Ladies and gents, it’s time for the 22nd annual Equestrian Cup Wine & Food Tasting. Hosted by Albuquerque’s Active 20–30 Club and Wells Fargo bank, this gala event will benefit the Children’s Safe House (run by All Faiths Receiving Home) and other children’s charities. In keeping with the spirit of the national Active 20–30 Club, the Albuquerque chapter is dedicated to community service, particularly to provide financial and in-kind assistance to kids. Jason Deshayes, four-year member and president of the Albuquerque club for the past two years, tells me that this event is the highlight of the club’s activities and that it engages a broad cross-section of Duke City businesses.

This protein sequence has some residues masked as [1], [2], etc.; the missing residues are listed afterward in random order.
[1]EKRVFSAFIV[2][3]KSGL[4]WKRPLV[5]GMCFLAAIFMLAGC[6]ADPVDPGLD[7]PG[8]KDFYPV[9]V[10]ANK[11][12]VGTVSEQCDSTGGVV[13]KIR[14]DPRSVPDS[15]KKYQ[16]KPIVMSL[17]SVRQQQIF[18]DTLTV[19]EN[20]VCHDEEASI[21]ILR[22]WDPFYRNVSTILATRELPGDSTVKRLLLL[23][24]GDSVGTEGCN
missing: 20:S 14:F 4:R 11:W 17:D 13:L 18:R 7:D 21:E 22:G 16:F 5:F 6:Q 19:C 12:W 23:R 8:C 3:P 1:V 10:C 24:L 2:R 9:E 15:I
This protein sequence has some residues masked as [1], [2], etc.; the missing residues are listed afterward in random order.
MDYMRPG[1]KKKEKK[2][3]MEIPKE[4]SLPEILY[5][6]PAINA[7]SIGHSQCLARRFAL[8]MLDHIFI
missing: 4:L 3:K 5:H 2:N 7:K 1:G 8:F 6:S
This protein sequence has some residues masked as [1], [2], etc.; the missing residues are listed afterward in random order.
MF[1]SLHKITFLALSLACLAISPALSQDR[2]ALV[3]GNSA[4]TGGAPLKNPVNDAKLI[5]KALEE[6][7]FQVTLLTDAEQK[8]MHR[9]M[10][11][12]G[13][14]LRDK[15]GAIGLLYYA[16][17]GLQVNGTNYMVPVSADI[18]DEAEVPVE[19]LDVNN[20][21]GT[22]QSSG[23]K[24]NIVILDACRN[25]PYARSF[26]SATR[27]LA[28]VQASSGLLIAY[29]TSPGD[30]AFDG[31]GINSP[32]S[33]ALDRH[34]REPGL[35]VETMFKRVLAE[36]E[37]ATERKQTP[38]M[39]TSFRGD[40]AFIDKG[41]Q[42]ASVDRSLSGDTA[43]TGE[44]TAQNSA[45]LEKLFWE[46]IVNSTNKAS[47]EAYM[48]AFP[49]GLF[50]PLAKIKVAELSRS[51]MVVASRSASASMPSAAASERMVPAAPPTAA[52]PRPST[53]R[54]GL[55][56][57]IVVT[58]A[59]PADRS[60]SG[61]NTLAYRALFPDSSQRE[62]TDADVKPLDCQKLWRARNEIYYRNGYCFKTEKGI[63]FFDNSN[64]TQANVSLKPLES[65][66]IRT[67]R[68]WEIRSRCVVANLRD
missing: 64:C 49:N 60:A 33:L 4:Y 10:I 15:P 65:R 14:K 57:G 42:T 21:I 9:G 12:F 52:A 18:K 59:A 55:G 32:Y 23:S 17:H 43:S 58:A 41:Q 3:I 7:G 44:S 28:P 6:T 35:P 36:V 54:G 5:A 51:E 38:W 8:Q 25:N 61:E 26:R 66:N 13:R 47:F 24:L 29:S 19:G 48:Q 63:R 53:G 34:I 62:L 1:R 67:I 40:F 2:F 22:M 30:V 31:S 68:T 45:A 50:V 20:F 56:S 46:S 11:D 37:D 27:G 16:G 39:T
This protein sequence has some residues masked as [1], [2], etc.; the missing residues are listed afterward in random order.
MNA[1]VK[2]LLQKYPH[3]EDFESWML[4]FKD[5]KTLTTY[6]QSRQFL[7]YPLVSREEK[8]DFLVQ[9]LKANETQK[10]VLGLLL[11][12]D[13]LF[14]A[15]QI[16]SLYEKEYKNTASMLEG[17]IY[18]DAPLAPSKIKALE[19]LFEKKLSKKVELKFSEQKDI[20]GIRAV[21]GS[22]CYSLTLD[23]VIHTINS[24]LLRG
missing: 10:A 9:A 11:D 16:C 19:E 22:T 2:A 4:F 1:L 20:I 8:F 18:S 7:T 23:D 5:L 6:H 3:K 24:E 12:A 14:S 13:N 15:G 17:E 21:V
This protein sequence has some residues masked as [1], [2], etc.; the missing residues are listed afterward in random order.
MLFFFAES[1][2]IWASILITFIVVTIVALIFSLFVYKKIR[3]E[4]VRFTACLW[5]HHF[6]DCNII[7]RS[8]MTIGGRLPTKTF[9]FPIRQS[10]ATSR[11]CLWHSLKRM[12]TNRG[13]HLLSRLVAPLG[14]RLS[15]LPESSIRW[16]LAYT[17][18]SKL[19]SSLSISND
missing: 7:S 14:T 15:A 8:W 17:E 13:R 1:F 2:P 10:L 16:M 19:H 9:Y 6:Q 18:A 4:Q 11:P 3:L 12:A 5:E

Albuquerque doesn’t have any professional sports teams. And while the Duke City Derby, los Lobos and the mighty Isotopes give us a strong tradition of amateur action, what few pro athletes we have tend to be cage fighters. Maybe we should call it “Put Up Your Dukes City.” But since there aren’t major pro Mixed Martial Arts competitions held here, our only public forum is to gather at sports bars and cheer the hometown fighters. This week’s column is the second installment of an occasional series on the best Albuquerque sports bars in which to watch televised hand-to-hand combat. The first installment in the series, in April, covered the Fox and Hound. The third installment, probably sometime next year, is a secret because I’m still actively researching and don’t want to tip anyone off. But if you want to suggest a sports bar in which to watch MMA, please do. Just remember it has to serve good food.